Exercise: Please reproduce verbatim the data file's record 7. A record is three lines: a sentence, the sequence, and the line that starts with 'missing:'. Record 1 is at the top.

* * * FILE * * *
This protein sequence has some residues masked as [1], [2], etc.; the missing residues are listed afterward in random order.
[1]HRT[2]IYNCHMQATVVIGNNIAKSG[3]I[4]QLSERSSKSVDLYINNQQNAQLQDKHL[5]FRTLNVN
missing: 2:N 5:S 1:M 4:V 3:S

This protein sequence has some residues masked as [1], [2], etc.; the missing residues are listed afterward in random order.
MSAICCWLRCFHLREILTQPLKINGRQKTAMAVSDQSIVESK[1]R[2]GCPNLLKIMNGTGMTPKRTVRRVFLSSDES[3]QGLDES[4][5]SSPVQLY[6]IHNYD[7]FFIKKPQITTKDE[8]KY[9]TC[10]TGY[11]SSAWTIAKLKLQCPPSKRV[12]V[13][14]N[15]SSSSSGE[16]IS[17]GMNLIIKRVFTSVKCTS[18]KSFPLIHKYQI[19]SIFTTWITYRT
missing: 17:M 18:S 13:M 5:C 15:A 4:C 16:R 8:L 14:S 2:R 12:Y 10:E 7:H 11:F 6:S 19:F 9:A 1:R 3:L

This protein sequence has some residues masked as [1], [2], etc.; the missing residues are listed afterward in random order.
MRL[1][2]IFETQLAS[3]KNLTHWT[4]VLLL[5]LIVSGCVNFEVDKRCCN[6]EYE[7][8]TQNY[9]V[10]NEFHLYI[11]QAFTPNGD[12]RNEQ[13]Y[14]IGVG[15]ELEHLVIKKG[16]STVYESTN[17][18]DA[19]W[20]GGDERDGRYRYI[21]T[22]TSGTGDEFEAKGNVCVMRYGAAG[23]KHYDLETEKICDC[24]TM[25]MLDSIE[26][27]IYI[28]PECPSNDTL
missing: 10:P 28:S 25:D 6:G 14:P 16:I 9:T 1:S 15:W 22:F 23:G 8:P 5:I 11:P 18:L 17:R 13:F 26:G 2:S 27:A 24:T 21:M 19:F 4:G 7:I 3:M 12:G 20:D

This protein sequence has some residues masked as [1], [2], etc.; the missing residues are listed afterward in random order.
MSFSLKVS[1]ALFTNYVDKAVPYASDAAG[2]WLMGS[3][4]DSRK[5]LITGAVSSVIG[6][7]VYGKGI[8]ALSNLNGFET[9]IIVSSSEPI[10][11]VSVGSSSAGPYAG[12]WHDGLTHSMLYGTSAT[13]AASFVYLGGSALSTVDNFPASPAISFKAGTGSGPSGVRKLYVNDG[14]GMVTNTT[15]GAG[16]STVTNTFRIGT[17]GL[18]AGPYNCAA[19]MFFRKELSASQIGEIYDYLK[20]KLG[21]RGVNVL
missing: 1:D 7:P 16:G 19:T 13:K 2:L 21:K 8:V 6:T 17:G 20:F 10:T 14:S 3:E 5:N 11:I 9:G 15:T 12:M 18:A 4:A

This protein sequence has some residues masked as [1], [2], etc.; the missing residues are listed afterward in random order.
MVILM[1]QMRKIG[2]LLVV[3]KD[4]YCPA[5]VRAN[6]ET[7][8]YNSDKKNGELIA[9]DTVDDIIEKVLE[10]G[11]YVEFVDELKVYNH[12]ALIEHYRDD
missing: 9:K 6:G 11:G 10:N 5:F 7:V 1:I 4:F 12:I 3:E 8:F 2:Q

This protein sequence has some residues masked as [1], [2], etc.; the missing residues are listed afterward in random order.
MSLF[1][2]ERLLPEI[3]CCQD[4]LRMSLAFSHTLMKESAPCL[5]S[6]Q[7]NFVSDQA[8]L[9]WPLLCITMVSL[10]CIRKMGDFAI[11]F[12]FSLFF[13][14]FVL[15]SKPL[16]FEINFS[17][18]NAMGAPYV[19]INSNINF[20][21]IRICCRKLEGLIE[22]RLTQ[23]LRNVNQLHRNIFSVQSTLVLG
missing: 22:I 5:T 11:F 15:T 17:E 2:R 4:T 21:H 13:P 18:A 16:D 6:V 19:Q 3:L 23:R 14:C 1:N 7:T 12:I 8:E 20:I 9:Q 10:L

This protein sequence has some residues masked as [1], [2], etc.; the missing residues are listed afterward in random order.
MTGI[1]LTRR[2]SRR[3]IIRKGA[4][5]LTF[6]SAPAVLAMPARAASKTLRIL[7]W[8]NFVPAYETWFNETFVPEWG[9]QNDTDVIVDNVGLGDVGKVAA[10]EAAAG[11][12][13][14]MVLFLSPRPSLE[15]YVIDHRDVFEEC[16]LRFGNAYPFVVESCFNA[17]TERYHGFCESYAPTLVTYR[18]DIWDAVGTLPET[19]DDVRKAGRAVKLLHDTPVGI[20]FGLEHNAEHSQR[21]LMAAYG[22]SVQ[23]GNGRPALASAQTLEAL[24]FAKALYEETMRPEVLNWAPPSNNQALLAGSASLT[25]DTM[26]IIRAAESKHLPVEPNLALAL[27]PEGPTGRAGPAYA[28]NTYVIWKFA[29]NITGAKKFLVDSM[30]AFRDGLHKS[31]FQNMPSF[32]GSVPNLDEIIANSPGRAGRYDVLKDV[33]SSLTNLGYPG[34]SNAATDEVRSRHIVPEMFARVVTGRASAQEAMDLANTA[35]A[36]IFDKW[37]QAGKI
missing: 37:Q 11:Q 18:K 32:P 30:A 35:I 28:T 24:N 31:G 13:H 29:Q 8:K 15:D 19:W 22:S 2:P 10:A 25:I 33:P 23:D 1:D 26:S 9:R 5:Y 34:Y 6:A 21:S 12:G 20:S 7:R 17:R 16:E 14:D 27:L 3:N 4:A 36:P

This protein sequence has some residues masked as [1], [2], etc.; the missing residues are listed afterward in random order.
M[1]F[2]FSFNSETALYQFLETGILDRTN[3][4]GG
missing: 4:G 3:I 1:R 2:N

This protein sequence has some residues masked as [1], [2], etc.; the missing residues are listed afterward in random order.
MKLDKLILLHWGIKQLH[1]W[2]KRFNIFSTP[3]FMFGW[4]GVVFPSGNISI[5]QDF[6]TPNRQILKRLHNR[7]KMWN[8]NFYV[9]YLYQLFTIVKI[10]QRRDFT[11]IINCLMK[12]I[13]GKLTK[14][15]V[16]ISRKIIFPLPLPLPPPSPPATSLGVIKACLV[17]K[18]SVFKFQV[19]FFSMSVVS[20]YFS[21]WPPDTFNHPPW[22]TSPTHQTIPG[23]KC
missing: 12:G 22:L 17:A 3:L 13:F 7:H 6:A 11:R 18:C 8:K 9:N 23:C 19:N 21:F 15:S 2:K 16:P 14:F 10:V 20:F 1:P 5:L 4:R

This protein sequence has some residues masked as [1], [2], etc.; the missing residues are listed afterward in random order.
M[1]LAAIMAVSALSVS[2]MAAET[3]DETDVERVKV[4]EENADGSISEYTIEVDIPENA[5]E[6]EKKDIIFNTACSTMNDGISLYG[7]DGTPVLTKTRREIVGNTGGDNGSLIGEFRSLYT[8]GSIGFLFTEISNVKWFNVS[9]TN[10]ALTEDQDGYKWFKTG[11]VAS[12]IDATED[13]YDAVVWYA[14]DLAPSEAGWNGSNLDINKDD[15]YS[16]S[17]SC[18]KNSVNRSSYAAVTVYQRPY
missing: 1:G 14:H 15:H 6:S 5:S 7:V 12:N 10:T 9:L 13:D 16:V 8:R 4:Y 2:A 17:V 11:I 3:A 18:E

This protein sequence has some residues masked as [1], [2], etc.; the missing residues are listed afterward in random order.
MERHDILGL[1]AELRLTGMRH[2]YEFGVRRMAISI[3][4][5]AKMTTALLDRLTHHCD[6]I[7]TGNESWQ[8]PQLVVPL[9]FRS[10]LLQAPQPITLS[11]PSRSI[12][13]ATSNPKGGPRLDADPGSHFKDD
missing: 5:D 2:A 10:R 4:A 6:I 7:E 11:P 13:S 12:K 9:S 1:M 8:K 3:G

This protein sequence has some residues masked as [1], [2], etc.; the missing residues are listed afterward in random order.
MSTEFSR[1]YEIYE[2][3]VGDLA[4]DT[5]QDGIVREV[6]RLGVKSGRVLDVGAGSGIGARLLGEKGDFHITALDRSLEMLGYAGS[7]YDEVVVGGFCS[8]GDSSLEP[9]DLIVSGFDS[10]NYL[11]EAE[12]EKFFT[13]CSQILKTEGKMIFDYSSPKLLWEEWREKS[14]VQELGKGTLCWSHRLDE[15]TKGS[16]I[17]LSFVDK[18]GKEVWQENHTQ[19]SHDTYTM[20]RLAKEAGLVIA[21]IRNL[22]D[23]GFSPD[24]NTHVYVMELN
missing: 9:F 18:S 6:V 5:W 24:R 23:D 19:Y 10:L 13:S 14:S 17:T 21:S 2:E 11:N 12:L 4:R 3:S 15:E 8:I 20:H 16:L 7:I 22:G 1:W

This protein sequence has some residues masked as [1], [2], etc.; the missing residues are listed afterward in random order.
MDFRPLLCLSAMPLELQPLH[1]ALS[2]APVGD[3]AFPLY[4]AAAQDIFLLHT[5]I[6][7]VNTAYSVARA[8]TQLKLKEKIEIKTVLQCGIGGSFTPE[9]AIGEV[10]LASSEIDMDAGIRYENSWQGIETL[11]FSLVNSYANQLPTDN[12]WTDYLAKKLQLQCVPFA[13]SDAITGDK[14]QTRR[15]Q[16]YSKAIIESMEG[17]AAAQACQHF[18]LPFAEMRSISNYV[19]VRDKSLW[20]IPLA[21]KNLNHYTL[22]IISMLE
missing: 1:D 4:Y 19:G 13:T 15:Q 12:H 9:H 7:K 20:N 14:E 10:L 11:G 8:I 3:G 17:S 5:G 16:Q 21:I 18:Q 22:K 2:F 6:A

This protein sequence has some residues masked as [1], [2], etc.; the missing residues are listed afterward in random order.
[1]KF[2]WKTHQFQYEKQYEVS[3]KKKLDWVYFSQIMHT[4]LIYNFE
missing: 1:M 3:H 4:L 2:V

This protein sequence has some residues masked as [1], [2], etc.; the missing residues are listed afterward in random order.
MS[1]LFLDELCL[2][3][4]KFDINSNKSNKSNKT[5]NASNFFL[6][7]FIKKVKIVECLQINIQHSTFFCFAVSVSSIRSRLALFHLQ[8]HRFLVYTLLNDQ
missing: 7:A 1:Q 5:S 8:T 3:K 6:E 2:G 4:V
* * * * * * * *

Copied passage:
This protein sequence has some residues masked as [1], [2], etc.; the missing residues are listed afterward in random order.
MTGI[1]LTRR[2]SRR[3]IIRKGA[4][5]LTF[6]SAPAVLAMPARAASKTLRIL[7]W[8]NFVPAYETWFNETFVPEWG[9]QNDTDVIVDNVGLGDVGKVAA[10]EAAAG[11][12][13][14]MVLFLSPRPSLE[15]YVIDHRDVFEEC[16]LRFGNAYPFVVESCFNA[17]TERYHGFCESYAPTLVTYR[18]DIWDAVGTLPET[19]DDVRKAGRAVKLLHDTPVGI[20]FGLEHNAEHSQR[21]LMAAYG[22]SVQ[23]GNGRPALASAQTLEAL[24]FAKALYEETMRPEVLNWAPPSNNQALLAGSASLT[25]DTM[26]IIRAAESKHLPVEPNLALAL[27]PEGPTGRAGPAYA[28]NTYVIWKFA[29]NITGAKKFLVDSM[30]AFRDGLHKS[31]FQNMPSF[32]GSVPNLDEIIANSPGRAGRYDVLKDV[33]SSLTNLGYPG[34]SNAATDEVRSRHIVPEMFARVVTGRASAQEAMDLANTA[35]A[36]IFDKW[37]QAGKI
missing: 37:Q 11:Q 18:K 32:P 30:A 35:I 28:T 24:N 31:G 13:H 29:Q 8:K 15:D 19:W 22:S 2:P 10:A 25:I 33:P 23:D 1:D 26:S 9:R 5:Y 34:Y 6:A 21:S 12:G 20:S 7:R 17:R 16:E 14:D 27:L 3:N 4:A 36:P